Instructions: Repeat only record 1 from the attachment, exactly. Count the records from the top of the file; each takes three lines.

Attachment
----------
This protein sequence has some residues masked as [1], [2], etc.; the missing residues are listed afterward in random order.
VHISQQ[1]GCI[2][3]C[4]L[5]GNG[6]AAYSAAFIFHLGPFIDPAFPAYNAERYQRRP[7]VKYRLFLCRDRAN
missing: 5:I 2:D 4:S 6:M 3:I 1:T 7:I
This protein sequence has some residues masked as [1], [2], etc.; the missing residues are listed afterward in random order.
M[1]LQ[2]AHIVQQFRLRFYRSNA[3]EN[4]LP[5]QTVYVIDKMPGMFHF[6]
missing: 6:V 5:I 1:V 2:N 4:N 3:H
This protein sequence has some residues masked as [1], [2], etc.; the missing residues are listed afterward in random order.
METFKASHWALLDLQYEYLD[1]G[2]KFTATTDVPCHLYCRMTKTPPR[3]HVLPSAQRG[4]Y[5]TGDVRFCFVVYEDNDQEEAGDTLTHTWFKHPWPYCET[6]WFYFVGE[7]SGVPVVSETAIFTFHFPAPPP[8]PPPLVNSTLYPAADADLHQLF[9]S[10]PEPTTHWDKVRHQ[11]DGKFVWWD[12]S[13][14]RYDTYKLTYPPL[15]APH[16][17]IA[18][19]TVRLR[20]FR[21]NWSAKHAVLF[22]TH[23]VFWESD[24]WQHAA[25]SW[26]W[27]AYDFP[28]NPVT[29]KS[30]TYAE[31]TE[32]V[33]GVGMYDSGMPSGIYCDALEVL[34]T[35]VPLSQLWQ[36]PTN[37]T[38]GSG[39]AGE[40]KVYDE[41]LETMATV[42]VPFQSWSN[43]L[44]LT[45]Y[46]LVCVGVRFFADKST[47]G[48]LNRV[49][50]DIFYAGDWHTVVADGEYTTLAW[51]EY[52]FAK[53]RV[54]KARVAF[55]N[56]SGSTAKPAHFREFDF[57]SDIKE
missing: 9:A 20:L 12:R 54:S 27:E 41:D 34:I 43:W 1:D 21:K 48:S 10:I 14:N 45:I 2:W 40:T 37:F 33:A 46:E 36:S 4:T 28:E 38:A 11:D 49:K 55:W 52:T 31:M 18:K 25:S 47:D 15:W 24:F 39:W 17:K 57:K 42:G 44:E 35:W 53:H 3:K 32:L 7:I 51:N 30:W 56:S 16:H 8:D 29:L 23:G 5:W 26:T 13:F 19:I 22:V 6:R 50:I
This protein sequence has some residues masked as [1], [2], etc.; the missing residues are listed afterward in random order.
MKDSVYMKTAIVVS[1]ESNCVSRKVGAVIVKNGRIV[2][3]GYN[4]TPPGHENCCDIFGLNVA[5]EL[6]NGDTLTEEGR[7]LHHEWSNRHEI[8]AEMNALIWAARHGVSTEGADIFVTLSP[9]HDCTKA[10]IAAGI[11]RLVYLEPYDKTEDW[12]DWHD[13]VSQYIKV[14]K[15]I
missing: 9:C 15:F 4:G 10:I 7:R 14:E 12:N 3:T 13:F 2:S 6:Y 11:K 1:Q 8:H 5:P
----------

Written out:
This protein sequence has some residues masked as [1], [2], etc.; the missing residues are listed afterward in random order.
VHISQQ[1]GCI[2][3]C[4]L[5]GNG[6]AAYSAAFIFHLGPFIDPAFPAYNAERYQRRP[7]VKYRLFLCRDRAN
missing: 5:I 2:D 4:S 6:M 3:I 1:T 7:I